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Nevada bill looks to secure gender-affirming care

Alex Gonzalez

(Nevada News Service) A Nevada bill is seeking to secure gender-affirming health care for transgender and gender non-conforming individuals in the state. 

SB 163 would require health insurance companies to provide coverage for treatments and procedures relating to gender dysphoria and gender incongruence. 

Amy Koo - acting deputy director of ONE APIA Nevada - said health care in the U.S. is "convoluted" as is, but adds SB 163 would help recognize and streamline gender-affirming health care for folks in Nevada, setting what she calls a model for the rest of the country. 

Koo said it is important to note a bill like this doesn't necessarily make it easier to access gender-affirming care, but aims to remove outside barriers.

"This bill is going to be helping those of us who are most vulnerable to the tides of discrimination," said Koo, "and so that is something I really want to highlight - that this doesn't make it easier for people to access the care, it just makes sure other outside factors aren't able to prevent people from accessing that care."

Koo said while many states around the country move to restrict or ban gender-affirming health care, she said she is pleased to see Nevada pushing to make health care more equitable for a population she says is high risk.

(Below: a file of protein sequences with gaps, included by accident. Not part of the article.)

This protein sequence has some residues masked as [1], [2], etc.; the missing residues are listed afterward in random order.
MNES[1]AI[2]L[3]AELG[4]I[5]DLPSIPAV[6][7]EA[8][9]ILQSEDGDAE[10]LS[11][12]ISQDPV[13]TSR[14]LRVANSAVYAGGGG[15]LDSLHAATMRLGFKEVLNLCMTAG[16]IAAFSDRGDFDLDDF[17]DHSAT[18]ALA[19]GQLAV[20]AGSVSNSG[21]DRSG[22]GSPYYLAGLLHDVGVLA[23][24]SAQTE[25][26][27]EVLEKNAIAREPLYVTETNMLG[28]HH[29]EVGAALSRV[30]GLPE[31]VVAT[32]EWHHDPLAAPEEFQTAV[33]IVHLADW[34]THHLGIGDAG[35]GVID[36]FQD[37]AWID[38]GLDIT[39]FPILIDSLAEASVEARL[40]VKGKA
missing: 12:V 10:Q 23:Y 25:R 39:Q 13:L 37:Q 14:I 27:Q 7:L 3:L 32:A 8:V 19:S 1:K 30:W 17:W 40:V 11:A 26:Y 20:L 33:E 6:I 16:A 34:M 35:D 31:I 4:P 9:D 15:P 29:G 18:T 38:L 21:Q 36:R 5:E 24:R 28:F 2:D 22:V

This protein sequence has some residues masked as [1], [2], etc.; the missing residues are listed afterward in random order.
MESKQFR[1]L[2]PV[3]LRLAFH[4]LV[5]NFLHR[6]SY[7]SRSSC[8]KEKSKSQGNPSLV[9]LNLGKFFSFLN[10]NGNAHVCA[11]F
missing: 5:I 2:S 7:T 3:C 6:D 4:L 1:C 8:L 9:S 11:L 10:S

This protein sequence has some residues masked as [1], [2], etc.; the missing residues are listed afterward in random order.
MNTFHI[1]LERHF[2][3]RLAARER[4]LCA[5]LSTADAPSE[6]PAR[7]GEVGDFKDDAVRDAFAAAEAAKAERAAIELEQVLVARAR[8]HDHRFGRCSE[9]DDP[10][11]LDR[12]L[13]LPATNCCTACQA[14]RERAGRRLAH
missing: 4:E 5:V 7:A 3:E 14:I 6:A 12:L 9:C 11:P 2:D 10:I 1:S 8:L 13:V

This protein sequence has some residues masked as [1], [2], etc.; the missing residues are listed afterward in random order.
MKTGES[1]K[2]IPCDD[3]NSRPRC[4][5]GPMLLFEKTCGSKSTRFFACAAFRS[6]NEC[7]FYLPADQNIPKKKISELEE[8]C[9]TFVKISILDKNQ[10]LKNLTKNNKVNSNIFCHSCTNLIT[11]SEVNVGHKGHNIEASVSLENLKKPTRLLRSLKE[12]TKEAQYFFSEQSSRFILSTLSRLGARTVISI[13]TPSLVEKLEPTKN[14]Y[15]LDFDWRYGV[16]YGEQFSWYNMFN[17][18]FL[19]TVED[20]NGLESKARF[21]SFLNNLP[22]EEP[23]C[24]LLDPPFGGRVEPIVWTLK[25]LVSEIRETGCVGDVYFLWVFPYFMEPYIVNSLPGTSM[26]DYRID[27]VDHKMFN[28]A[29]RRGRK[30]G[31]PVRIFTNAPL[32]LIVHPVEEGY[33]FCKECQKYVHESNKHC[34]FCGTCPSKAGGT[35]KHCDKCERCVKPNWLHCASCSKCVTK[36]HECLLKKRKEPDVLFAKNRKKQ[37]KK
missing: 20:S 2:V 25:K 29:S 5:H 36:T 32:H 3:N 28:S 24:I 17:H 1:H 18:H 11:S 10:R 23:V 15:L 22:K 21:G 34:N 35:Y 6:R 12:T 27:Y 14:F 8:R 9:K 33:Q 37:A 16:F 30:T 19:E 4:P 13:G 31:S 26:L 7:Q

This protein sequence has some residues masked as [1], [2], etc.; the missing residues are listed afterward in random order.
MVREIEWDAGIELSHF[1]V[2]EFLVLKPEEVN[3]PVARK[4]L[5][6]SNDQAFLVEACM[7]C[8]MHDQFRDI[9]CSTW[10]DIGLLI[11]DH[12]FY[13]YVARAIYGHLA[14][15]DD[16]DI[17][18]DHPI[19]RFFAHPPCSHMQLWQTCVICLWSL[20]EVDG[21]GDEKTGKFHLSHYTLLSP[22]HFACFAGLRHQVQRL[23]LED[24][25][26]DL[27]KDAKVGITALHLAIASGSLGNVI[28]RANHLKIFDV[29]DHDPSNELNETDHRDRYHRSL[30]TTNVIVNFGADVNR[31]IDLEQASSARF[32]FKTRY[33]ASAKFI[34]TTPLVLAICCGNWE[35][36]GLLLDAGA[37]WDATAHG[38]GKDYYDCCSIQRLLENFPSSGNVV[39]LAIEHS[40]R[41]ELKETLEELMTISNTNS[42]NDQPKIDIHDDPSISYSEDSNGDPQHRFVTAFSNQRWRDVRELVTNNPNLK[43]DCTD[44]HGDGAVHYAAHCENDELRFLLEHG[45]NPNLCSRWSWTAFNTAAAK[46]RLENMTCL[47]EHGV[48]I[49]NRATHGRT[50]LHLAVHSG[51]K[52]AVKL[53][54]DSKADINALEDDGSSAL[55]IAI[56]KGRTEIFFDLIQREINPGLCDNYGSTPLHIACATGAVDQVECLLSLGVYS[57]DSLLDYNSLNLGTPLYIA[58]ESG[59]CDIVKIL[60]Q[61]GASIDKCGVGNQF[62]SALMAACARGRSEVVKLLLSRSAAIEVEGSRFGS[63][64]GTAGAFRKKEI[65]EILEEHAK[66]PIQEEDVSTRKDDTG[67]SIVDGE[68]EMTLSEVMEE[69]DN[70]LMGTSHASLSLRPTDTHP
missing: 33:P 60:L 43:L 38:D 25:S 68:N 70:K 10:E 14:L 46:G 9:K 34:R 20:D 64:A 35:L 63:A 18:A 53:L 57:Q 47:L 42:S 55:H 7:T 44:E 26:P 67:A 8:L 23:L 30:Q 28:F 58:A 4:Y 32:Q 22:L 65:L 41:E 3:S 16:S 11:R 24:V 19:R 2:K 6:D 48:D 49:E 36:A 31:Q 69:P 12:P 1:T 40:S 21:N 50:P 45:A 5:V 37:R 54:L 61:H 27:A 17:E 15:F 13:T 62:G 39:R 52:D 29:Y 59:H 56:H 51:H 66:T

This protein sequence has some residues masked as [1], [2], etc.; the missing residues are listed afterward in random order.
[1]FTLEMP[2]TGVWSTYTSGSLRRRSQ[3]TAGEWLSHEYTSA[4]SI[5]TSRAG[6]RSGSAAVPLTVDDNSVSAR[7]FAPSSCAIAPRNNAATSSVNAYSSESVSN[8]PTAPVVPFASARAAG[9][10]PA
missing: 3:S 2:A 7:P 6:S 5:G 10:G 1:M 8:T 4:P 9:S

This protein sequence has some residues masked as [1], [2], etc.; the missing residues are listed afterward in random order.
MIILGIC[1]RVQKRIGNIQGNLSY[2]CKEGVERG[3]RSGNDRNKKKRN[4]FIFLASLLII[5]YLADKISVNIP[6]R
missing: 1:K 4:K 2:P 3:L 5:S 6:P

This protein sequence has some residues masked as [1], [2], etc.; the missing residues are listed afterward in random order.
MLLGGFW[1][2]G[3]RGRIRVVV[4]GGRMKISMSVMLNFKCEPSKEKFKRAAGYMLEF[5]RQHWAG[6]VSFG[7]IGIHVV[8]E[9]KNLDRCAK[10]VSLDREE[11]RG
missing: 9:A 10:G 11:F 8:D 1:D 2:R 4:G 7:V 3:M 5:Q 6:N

Preston Tang, an advisor with the Southern Nevada Asian Pacific Islander Queer Society, said they're always receiving calls from individuals trying to find providers and insurance plans that cover gender-affirming care. 

He said the situation is "frustrating" but is happy to know SB 163 could change that. 

Tang said there is growing consensus among experts and medical professionals that recognize the importance of gender-affirming health care. He said while advocating may seem intimidating, now is the time for action because many LGBTQ causes and rights are under attack. 

"This is the time where we need to rally together, as human beings, as allies," said Tang, "to support our LGBT community and or transgender siblings so that we can ensure that they have equal access to medical care."

The bill would require public and private health-care plans, including Medicaid, to cover medical services but would also establish requirements before the insurer will cover certain gender-affirming procedures.